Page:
Lehigh’s art, architecture and design department participated in the American Institute of Architects (AIA) Eastern Pennsylvania Annual Design Charette on Oct. 18.
Teams of students and AIA chapter members explored design solutions and used computer modeling to address a proposal for a new development in South Bethlehem’s historic district at the corner of Fourth and Vine streets.
Architecture students, architecture professors Nik Nikolov and Christine Ussler and AIA Eastern Pennsylvania chapter members attended the event.
Gary Lader, the AIA chapter president for Eastern Pennsylvania, said the Design Charette is an annual event the group has held for years.
“As a professional organization, we have several goals,” Lader said. “One of them is outreach … to try to help people know more about what architects do and certainly helping students in architecture programs know more about our profession.”
Lader, who also serves on South Bethlehem’s Historic Conservation Commission, explained that students were presented an actual proposal for a tall building that is controversial among Bethlehem residents because they believe it may not be appropriate for the historic district.
Lader said students were asked to look at the site with fresh eyes and were not given any information that had previously been presented about the building. He said students were given guidelines, such as the zoning ordinance and the Historic Conservation Commission design guidelines.
“The idea was to present all of the information to the students and see how they would handle a development like that as architects,” Lader said.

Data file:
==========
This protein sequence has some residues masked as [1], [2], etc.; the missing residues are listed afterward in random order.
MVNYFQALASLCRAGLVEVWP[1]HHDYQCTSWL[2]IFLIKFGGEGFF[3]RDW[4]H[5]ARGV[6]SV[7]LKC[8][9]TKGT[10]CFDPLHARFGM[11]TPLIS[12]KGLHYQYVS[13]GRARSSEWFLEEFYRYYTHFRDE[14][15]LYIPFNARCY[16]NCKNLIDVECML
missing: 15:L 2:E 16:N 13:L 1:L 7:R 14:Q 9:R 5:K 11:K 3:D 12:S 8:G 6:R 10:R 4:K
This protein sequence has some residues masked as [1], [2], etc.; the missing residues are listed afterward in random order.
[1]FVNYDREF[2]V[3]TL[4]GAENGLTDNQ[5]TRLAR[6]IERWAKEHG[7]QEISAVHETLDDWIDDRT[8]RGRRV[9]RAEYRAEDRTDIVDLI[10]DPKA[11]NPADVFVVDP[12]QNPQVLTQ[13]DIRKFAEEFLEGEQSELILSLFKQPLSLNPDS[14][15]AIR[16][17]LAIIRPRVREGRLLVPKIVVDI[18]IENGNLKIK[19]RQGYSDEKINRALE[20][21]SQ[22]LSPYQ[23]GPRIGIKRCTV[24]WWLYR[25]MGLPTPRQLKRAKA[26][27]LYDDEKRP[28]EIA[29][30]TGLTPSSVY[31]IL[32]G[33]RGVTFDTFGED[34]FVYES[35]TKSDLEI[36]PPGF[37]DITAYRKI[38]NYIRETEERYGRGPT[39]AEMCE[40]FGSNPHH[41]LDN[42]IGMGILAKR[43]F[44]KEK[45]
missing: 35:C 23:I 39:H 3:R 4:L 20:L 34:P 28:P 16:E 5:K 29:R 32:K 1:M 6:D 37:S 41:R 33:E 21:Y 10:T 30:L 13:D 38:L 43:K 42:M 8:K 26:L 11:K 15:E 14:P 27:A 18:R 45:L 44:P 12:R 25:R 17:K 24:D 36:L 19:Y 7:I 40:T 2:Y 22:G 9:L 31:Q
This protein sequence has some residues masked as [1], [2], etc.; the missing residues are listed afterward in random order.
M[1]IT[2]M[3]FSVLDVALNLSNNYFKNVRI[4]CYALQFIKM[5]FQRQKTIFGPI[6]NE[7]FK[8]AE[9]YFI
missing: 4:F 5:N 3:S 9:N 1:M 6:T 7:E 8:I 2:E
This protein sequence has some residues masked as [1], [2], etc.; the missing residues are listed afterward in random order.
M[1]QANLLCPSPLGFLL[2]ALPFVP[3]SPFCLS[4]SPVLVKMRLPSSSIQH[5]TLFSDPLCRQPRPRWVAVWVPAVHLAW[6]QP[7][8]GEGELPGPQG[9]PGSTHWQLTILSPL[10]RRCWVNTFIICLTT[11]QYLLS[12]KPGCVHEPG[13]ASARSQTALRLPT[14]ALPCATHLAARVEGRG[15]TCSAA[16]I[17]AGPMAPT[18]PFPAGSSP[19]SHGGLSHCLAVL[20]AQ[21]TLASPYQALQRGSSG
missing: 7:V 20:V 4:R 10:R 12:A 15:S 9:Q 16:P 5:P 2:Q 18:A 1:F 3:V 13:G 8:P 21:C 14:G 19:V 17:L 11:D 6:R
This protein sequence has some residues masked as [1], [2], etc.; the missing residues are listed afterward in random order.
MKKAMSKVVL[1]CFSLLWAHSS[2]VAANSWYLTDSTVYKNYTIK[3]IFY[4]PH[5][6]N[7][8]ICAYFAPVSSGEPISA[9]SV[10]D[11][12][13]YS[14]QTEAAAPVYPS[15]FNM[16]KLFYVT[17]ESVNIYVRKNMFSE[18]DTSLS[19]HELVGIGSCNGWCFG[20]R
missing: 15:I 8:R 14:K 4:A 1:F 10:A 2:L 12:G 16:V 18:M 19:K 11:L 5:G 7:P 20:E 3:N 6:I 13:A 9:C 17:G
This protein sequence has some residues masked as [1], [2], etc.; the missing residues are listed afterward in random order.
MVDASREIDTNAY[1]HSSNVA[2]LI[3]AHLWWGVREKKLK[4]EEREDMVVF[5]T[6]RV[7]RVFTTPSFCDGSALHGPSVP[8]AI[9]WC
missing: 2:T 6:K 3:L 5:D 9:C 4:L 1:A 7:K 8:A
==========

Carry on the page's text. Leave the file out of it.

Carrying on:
Robert Martinelli, ’20, an architecture student who attended the event, said he and the other students were given roughly two hours to make a SketchUp, and then had approximately 20 minutes to prepare a pitch. The students presented to the AIA chapter members, who students imagined were members of the Bethlehem city council.
“They gave us a couple of papers about how it’s a historic district and the types of buildings that can be built there, and then they just said, ‘Go for it, make your best design,’” Martinelli said.
Taylor Bogaty, ’19, another architecture student who attended this year’s charrette, said her team had to focus on making its design with the aesthetic of the town.
Although the event was a simulation, it exposed students to both the zoning requirements and restrictions of a historic area, which are challenges professionals must face in the development process.
The architecture students at the charette relied heavily on the skills and techniques they learn in their classes.
This was Bogaty’s third time attending the event, and she said in past years the students had to utilize hand-drafting skills, but drafting was primarily completed on computers this year.
“There were mainly juniors and seniors because (the exercise) is heavily based upon what you learn in class,” Martinelli said. “I had to use everything I learned in class for the past three years now.”